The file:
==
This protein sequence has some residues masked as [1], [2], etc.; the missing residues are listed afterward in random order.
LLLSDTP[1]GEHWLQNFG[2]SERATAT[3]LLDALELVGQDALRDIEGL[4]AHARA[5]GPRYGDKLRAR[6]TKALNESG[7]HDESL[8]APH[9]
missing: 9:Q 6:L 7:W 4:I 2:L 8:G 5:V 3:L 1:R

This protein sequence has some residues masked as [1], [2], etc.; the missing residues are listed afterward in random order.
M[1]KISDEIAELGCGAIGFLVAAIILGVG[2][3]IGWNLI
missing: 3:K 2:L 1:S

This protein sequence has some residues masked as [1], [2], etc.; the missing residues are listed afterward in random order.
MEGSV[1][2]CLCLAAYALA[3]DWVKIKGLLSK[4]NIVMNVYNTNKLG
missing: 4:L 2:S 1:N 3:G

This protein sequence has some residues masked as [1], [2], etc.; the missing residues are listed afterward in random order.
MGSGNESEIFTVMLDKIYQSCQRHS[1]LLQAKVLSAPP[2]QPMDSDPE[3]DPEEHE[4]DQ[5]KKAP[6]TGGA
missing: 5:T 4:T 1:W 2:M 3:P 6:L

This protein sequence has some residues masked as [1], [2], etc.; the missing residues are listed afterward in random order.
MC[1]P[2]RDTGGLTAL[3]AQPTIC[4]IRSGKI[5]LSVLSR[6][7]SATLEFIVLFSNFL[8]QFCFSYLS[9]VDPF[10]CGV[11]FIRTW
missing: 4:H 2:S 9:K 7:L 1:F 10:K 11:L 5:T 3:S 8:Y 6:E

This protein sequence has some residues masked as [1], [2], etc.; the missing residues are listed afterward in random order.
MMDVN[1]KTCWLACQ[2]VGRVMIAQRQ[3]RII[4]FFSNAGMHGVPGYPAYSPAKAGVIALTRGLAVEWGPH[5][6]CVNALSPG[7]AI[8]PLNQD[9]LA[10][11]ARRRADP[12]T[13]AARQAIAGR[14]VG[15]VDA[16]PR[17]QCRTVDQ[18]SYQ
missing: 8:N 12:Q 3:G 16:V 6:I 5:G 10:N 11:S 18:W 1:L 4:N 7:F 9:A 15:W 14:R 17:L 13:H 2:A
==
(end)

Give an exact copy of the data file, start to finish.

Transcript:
This protein sequence has some residues masked as [1], [2], etc.; the missing residues are listed afterward in random order.
LLLSDTP[1]GEHWLQNFG[2]SERATAT[3]LLDALELVGQDALRDIEGL[4]AHARA[5]GPRYGDKLRAR[6]TKALNESG[7]HDESL[8]APH[9]
missing: 9:Q 6:L 7:W 4:I 2:L 8:G 5:V 3:L 1:R

This protein sequence has some residues masked as [1], [2], etc.; the missing residues are listed afterward in random order.
M[1]KISDEIAELGCGAIGFLVAAIILGVG[2][3]IGWNLI
missing: 3:K 2:L 1:S

This protein sequence has some residues masked as [1], [2], etc.; the missing residues are listed afterward in random order.
MEGSV[1][2]CLCLAAYALA[3]DWVKIKGLLSK[4]NIVMNVYNTNKLG
missing: 4:L 2:S 1:N 3:G

This protein sequence has some residues masked as [1], [2], etc.; the missing residues are listed afterward in random order.
MGSGNESEIFTVMLDKIYQSCQRHS[1]LLQAKVLSAPP[2]QPMDSDPE[3]DPEEHE[4]DQ[5]KKAP[6]TGGA
missing: 5:T 4:T 1:W 2:M 3:P 6:L

This protein sequence has some residues masked as [1], [2], etc.; the missing residues are listed afterward in random order.
MC[1]P[2]RDTGGLTAL[3]AQPTIC[4]IRSGKI[5]LSVLSR[6][7]SATLEFIVLFSNFL[8]QFCFSYLS[9]VDPF[10]CGV[11]FIRTW
missing: 4:H 2:S 9:K 7:L 1:F 10:K 11:L 5:T 3:S 8:Y 6:E

This protein sequence has some residues masked as [1], [2], etc.; the missing residues are listed afterward in random order.
MMDVN[1]KTCWLACQ[2]VGRVMIAQRQ[3]RII[4]FFSNAGMHGVPGYPAYSPAKAGVIALTRGLAVEWGPH[5][6]CVNALSPG[7]AI[8]PLNQD[9]LA[10][11]ARRRADP[12]T[13]AARQAIAGR[14]VG[15]VDA[16]PR[17]QCRTVDQ[18]SYQ
missing: 8:N 12:Q 3:G 16:V 6:I 5:G 10:N 11:S 18:W 1:L 4:N 7:F 9:A 15:W 14:R 17:L 13:H 2:A